On the third day of this new millennium, on a frigid night at Giants Stadium, the New York Jets played with the destiny of their season on the line against a Cincinnati Bengals team with nothing at stake except their first national exposure in several years.
In the first 30 minutes of football the Jets played about as perfect a half of football as is possible, piling up a 27-0 lead while controlling the clock for 25 minutes. They completed the game with still searing intensity to complete a 37-0 pounding of the hapless Bengals, twice preserving the shutout with strip sacks of the Bengals 2nd string quarterback, J.T. O'Sullivan.
The excuses made for the Bengals and the assault on the validity of the Jets belonging in the playoffs poured in. Silly commentary about the Bengals not playing their starters, that they wanted to lose the game to insure the Jets entry into the playoffs (so that they would be their first opponent), showing only a vanilla game play so that they could unleash their attack the following week in Cincinnati when it really mattered and lulling the Jets into a false sense of security. Other than their kick coverage, the Jets played a superb game against an opponent that was clearly not prepared to play them on par.
The fact is that this game did matter. It was an indication of how good this edition of the Jets could be. Not your mother's garden variety of 40 minute wonders that we've seen in the past. A talented and physical team that seemed to be having the pieces fall into place at the right time.
This past Saturday the Jets put an exclamation point on the 37-0 troucing with a 24-14 victory over those same Bengals at their home field.
In the jubilation that's followed I've heard nothing but praise by Jets fans but I see a lack of insight into what they didn't do in their 24-14 victory. The media coverage has been about the maturation and passing of Sanchez, how well Shonn Greene ran, Dustin Keller's explosiveness and the way that the Jet defense made the Bengals passing attack so anemic.
All true, to an extent, but the same Jets who had played so flawlessly the week before also repeatedly missed tackles and failed to follow-up resulting in Cedric Benson gutting them for 8.0 ypc and 169 yards. Other than former Jet Laverneus Coles the Bengal receivers were pathetic and Carson Palmer, once an elite passer, was dismal. The Jets kick coverage continued to allow long returns. It may have been a blessing that Jay Feeley had to punt so that the Jets weak punt coverage wasn't further exploited and exposed by his shorter kicks.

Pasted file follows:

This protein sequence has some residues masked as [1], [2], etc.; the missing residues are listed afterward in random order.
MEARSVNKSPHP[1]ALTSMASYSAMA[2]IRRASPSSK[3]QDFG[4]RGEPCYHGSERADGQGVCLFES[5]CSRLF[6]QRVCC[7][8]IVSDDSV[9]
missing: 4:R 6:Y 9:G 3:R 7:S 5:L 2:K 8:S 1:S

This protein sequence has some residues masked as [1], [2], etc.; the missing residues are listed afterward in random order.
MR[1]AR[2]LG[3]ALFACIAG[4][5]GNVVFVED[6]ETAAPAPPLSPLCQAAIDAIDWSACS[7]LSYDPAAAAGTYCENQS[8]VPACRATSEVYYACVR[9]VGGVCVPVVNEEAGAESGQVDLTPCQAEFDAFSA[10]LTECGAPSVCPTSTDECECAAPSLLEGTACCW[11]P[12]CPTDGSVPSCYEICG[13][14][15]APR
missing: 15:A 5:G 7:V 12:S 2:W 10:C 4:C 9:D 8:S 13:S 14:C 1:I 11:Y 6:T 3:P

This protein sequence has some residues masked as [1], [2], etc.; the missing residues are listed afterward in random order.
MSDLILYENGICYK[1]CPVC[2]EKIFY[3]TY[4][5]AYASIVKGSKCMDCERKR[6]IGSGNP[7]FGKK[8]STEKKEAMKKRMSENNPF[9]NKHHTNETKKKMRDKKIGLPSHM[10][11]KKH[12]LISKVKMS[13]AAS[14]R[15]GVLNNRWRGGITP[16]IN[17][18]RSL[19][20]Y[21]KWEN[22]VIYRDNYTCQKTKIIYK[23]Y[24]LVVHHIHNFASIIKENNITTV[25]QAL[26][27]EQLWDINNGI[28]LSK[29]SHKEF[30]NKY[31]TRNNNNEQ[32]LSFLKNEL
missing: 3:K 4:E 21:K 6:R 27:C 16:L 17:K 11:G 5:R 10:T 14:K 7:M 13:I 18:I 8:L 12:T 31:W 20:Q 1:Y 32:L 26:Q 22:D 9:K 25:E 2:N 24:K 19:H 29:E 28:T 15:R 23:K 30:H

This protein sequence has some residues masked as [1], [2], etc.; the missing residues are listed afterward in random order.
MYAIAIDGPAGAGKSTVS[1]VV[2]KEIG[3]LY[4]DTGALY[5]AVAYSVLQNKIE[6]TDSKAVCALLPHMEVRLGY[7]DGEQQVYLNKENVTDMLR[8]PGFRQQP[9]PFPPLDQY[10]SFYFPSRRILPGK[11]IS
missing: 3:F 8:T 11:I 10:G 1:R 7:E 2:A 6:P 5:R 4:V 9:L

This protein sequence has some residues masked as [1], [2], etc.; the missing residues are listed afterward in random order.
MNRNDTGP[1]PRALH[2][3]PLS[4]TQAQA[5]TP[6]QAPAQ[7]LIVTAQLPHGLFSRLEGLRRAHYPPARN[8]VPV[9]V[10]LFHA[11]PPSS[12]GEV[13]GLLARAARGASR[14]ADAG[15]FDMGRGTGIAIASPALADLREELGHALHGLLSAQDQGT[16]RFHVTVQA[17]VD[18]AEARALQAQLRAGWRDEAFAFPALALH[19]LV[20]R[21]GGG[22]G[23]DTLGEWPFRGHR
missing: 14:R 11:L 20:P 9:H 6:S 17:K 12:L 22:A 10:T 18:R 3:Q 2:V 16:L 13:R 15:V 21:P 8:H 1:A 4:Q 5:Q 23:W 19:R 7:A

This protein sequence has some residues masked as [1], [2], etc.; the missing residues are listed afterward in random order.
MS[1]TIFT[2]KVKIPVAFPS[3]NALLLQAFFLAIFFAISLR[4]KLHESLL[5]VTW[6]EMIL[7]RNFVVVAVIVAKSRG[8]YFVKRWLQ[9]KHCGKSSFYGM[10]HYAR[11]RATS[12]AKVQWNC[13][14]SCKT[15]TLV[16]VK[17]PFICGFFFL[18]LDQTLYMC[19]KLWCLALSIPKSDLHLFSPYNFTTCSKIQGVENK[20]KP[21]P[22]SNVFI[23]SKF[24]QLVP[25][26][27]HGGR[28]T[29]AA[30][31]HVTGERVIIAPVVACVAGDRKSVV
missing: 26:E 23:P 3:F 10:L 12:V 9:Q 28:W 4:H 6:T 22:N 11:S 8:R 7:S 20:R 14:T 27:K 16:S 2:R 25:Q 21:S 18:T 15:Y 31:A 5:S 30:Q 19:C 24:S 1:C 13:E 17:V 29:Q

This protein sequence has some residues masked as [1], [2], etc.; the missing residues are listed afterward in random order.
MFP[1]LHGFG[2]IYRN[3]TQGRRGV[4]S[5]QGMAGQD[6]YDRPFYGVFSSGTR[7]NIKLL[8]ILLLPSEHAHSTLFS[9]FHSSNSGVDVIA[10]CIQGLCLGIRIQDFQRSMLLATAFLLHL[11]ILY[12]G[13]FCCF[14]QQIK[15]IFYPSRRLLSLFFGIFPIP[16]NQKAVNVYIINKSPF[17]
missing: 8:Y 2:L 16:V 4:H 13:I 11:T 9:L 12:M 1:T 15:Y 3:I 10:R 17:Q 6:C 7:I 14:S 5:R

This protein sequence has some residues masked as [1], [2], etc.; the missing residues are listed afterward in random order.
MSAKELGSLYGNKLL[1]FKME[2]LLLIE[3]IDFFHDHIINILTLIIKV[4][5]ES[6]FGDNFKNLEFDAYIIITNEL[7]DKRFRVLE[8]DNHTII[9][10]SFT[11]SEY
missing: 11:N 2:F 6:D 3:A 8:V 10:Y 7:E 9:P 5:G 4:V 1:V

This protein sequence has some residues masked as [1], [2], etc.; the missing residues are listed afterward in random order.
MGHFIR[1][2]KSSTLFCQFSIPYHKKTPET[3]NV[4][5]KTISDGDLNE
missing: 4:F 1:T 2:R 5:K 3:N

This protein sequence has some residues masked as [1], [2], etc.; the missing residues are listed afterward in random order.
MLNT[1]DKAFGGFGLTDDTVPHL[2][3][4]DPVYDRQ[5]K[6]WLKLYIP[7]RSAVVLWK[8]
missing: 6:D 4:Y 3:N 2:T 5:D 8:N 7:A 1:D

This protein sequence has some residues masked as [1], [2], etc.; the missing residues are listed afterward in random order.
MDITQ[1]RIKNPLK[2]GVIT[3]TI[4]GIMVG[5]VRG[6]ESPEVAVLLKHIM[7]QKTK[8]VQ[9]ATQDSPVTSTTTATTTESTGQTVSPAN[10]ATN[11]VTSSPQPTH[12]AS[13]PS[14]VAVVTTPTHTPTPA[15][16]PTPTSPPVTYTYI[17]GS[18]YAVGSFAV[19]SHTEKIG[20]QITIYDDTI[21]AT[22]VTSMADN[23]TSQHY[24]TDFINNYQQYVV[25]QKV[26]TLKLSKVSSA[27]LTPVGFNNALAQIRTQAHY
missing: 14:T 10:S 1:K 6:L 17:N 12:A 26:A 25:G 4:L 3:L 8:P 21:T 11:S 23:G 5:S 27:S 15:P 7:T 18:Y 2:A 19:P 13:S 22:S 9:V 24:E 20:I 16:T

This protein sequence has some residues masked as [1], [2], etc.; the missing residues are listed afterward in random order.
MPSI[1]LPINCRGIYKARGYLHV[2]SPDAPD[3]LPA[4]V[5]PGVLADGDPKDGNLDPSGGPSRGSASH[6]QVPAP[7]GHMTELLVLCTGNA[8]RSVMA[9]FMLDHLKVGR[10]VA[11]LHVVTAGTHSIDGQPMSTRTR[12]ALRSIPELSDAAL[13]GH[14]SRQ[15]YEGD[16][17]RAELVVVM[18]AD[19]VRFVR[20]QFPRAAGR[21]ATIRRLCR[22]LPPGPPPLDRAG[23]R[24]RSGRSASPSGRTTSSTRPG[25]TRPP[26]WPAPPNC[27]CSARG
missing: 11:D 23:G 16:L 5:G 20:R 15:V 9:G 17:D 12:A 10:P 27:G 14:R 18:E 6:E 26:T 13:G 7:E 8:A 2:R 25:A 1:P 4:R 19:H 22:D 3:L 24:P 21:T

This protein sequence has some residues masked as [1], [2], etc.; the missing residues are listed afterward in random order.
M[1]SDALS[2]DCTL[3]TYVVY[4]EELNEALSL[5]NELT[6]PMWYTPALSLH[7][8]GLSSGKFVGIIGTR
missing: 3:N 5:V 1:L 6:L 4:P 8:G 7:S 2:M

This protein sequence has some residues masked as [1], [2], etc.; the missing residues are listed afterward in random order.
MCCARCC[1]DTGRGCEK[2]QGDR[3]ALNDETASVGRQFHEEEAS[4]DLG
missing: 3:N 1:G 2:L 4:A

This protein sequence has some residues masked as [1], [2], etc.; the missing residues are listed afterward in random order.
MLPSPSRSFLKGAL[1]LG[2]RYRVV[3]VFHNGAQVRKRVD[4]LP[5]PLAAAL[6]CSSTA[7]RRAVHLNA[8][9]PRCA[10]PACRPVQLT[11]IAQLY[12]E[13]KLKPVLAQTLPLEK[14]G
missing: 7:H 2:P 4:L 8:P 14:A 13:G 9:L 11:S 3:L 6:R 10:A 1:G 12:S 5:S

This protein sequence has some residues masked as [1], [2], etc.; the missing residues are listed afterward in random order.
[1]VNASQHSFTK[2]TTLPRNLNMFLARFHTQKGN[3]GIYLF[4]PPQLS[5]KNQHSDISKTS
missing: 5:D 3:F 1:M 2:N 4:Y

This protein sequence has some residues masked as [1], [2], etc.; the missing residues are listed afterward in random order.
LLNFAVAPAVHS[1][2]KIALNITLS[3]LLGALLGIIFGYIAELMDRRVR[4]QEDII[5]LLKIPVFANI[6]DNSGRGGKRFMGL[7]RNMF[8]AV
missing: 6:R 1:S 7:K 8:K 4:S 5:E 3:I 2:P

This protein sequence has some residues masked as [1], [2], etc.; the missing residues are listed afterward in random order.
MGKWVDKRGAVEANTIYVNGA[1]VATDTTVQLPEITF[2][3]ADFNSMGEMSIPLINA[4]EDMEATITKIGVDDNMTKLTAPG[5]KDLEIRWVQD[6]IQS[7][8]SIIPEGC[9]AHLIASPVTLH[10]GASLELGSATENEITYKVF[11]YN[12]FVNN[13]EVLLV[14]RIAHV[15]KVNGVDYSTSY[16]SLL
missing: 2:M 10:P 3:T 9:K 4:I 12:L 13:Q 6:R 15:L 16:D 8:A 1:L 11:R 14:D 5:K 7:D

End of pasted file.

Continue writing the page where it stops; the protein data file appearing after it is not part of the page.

Braylon Edwards dropped a sure touchdown in the end-zone. Keller dropped a pass too. Thomas Jones gained minimal yardage between the guards.
The Chargers can pass the ball as well as any team in football. Philip Rivers may be the best deep passer in the game. The Charger receivers are enormous, especially compared to those of the Bengals and playing at a far higher level and of course their tight end, Antonio Gates can get it with the best of them. The Jets lack elite speed and recovery on defense (save Darelle Revis) so that a missed tackle on Darren Sproles can turn into a foot race to the end-zone. LaDanian Tomlinson is no longer a fearsome runner but allowing him to gash the Jets for yards will keep drives alive and the Chargers will certainly capitalize at some point to Vincent Jackson or Gates or Malcolm Floyd.
Don't be lulled into false security by the numbers. Statistically the Chargers defense allows yardage but they don't allow a lot of points. Don't believe that Sanchez is clear of the woeful play that plagued him this year because he's not. Don't expect that Greene will gain yardage like he did against the Bengals.
The Jets of that frigid night at Giants Stadium are the team that needs to show up in San Diego or the fun that Jet fans are enjoying might hit a wall this coming Sunday.